To the FWGNA group:
We had a great meeting in Chattanooga last week, thanks to Paul Johnson, Steve Ahlstedt, John Jenkinson, Al Buchanan, and a host of others. I feel re-energized to fight the good fight.
Appended you will find the minutes of our committee meeting Friday afternoon. If those of you who were present will check this account for accuracy and get back to me, I'd appreciate it.
Quite a few details of our project seem to be solidifying. I would encourage all of you to contact me at your convenience regarding the three issues listed in the final paragraph of the minutes. In the mean time, there is no reason to delay any survey work that any of us might wish to do this season.
We'll keep in touch,
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FMCS Committee on the Status & Distribution of Gastropods Chattanooga Clarion Hotel Ballroom C March 19, 1999
Attending: Rob Dillon (chair), Amy Wethington (sec.), Ken Brown, Jack Burch, Ryan Evans, Paul Hartfield, Wally Holznagel, Paul Johnson, Chuck Lydeard, Bob McMahon, Russ Minton, Malcolm Pierson, Doug Shelton, Soren Sorensen, Tim Stewart, Charles Watson, Shi-Kuei Wu.
Meeting opened at 4:20 pm.
Paul Hartfield, apologizing that he would be called from the meeting early, opened with a report regarding freshwater gastropod conservation in Alabama. Thousands of records have been taken in the last decade which, in cooperation with The Nature Conservancy / Alabama Natural Heritage Program, will be used to produce an Atlas of Mobile Basin gastropods. Efforts are underway to reintroduce the endangered Leptoxis plicata into protected areas. Paul Johnson is working on captive propagation.
Paul Johnson outlined the procedure to be followed by each of the participants in the Special Session on the Biology & Conservation of North American Freshwater Gastropods that preceded this committee meeting. Each author is to offer a list of recommendations which will be combined into a draft "National Conservation Strategy." The papers and the draft strategy will be reviewed in "round robin" fashion, revised, and readied for publication as a unit by the end of the summer. Publication will be separate from the proceedings of the larger meeting. JNABS and J. Shellfish Res. are possible outlets.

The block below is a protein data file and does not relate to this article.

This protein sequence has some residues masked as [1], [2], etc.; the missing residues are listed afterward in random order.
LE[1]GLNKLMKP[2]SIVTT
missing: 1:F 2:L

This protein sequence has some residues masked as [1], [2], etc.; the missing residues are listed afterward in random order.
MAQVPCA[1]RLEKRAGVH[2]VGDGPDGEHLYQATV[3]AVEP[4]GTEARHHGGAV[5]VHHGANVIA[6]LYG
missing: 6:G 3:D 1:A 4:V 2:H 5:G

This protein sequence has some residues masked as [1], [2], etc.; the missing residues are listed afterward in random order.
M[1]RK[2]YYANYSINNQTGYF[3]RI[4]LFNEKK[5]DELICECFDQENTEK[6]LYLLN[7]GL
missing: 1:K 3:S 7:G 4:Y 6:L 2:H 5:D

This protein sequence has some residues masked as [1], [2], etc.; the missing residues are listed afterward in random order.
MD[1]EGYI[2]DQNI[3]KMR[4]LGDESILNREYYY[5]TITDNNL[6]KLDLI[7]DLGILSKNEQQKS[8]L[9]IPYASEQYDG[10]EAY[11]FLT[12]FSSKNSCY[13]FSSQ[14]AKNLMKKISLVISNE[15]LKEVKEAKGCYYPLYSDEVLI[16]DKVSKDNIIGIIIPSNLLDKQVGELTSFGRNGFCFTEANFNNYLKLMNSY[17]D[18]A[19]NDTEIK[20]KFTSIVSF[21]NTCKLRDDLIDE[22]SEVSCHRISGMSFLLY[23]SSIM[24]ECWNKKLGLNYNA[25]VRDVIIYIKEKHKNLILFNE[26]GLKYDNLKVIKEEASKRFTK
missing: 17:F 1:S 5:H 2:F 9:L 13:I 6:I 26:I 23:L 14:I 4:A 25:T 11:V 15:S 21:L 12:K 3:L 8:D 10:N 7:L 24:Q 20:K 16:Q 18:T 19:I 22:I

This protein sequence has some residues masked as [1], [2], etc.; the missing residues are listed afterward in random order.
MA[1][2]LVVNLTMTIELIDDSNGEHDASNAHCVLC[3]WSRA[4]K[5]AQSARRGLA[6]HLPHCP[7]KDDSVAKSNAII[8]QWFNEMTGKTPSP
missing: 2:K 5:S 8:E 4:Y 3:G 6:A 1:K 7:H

Preliminaries thus completed, Rob Dillon welcomed all to this first official meeting of the FMCS Committee on the Status & Distribution of Gastropods. Introductions were made and an attendance sheet circulated.
Rob reviewed the brief history of the "Freshwater Gastropods of North America" project. The project was begun by a group of approximately 20 malacologists meeting in a dormitory lounge on the campus of George Washington University last July. The group was concerned about both the taxonomy and the conservation status of our freshwater gastropod fauna. We agreed that a monographic survey was desirable, and that generous measures of time, money, and manpower would be required. We also talked about approaches to the effort, but no decisions were made.
Since July, progress has been made on three fronts. The FWGNA project has grown from 34 workers to its present size of about 70. The Freshwater Mollusk Conservation Society has formed, including the present committee. And some consensus has emerged that the best approach should involve two separate but interrelated tasks.
Task 1, the survey, should be patterned on the FMCS Mussel Atlas project already underway. The organization should be regional, since progress has already been made on a regional basis in New York, Connecticut, Florida, Alabama, Missouri, Illinois, Michigan, Colorado, and elsewhere. The focus of Task 1 should be modern records. Data should be captured using the format already adopted for the Mussel Atlas (and the Atlas of North American Fishes previously), a system of 25 fields. An attempt will be made to provide FileMaker Pro software to the regional workers, which is easily convertible from Mac to DOS formats. Each worker need only identify gastropod collections to the taxonomic level he feels comfortable. This task would be fundable by the NSF Biotic Surveys and Inventories program.